Types of Insurance

Credit Insurance

Commercial coverage against losses resulting from the failure of business debtors to pay their obligation to the insured, usually due to insolvency. The coverage is geared to manufacturers, wholesalers, and service providers who may be dependent on a few accounts and therefore could lose significant income in the event of insolvency. Sometime called bad-debt insurance.

Property Insurance

The property insurance is the insurance that protects the physical goods and the equipment of the business or home against any loss from theft, fire, and any other perils. It can be an all-risk coverage policy that gives protection against all the risks, or it can be named-risk coverage policy that gives protection against only those perils that are specified in the policy document. Direct damage coverage is what most people think of when they hear the words "property insurance." This type of insurance covers loss or damage to physical property by a covered cause of loss. 
The property insurance is considered as an umbrella or package cover that offers a combination of covers through single policy. It may include the homeowner’s policy, renter’s policy, flood insurance, shopkeeper’s policy, office package policy, and earthquake insurance policy. Such policies instead of just covering the risk of the property might also include some of the personal liabilities also.

Income Protection

Income protection usually pays out until retirement, death or your return to work, although short-term income protection policies are now available at a lower cost. Income protection doesn't pay out if you're made redundant, but will often provide 'back to work' help if you're off sick. Income protection insurance (sometimes known as permanent health insurance) is a long-term insurance policy designed to help you if you can’t work because you’re ill or injured. It ensures you continue to receive a regular income until you retire or are able to return to work. The maximum you can insure is usually around 50-60% of your earnings, as the provider needs to ensure there is an incentive for you to return to work. The good news is that claims are currently tax-free. A life insurance policy is a contract with an insurance company. In exchange for premium payments, the insurance company provides a lump-sum payment, known as a death benefit, to beneficiaries upon the insured's death.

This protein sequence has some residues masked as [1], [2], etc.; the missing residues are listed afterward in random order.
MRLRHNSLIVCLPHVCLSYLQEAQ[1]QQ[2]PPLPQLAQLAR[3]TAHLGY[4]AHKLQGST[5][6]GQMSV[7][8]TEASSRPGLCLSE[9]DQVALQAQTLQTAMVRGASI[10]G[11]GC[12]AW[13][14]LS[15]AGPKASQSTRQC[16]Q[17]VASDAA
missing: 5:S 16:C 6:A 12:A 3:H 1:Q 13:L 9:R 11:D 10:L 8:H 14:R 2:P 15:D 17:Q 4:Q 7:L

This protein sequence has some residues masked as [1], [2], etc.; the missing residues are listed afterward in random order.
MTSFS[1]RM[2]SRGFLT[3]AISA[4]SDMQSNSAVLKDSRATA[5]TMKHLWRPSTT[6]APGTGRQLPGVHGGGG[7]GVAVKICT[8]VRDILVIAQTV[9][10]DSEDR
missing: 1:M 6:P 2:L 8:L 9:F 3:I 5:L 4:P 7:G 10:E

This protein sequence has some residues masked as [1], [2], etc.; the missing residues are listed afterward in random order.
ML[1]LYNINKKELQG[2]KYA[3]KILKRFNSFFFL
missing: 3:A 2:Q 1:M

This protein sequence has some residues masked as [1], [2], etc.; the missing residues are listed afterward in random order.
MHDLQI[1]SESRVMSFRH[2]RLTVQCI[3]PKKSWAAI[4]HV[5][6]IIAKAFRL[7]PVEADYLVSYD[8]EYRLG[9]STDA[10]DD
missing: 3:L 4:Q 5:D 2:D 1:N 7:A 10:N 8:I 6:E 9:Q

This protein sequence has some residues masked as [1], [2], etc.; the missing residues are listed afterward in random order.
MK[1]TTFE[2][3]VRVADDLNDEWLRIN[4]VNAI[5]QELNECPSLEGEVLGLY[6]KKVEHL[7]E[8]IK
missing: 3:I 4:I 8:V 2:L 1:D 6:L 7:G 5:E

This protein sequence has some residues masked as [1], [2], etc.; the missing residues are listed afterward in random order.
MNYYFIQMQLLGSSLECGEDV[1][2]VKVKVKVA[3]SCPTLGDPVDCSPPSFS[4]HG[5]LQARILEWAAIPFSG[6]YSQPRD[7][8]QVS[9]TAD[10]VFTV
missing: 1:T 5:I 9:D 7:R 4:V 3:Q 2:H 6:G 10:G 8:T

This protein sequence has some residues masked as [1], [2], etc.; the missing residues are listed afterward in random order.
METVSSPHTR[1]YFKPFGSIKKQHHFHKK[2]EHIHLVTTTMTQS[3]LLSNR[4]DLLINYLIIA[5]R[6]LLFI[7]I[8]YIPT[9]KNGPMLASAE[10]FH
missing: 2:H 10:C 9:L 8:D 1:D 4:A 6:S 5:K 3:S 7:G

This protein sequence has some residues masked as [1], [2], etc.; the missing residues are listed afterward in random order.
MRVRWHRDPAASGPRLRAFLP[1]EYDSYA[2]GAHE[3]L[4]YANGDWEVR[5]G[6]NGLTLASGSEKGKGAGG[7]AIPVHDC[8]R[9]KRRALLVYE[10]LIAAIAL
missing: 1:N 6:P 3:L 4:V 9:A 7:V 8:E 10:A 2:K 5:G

Life Insurance

Typically, life insurance is chosen based on the needs and goals of the owner. Term life insurance generally provides protection for a set period of time, while permanent insurance, such as whole and universal life, provides lifetime coverage. It's important to note that death benefits from all types of life insurance are generally income tax-free. Life insurance, also known as life cover or life assurance is a way to help protect your loved ones financially if you were to die during the length of your policy. Please remember that life insurance is not a savings or investment product and has no cash value unless a valid claim is made.

Auto Insurance

Auto insurance is a contract between you and the insurance company that protects you against financial loss in the event of an accident or theft. In exchange for your paying a premium, the insurance company agrees to pay your losses as outlined in your policy. Auto insurance provides coverage for:

  1. Property – such as damage to or theft of your car
  2. Liability – your legal responsibility to others for bodily injury or property damage
  3. Medical – the cost of treating injuries, rehabilitation and sometimes lost wages and funeral expenses

Basic personal auto insurance is mandated by most U.S. states, and laws vary. Auto insurance coverage’s are priced individually (a la carte) to let you customize coverage amounts to suit your exact needs and budget.

Gap Insurance

Gap insurance covers the “gap” between what your insurance company will pay out and the amount of money you owe on your car loan in the event of a total loss. When you buy a car, the retail price that you pay is greater than the vehicle’s resale value. On top of that, if you financed your car, you likely bundled additional costs into your loan that you cannot recoup, including sales taxes, title fees, emission fees, and registration. Depending on how much of a down payment you put on your car, you may immediately be upside down on your car loan the moment you drive off the lot. That position can then be greatly exacerbated should your car get totaled, in which case you will get less money from your insurance company than you still owe on your car loan.

Health Insurance

Health insurance is a type of insurance coverage that covers the cost of an insured individual's medical and surgical expenses. Insurers use the term "provider" to describe a clinic, hospital, doctor, laboratory, healthcare practitioner, or pharmacy that treats an individual. The "insured" is the owner of the health insurance policy or the person with the health insurance coverage. Depending on the type of health insurance coverage, either the insured pays costs out of pocket and receives reimbursement, or the insurer makes payments directly to the provider.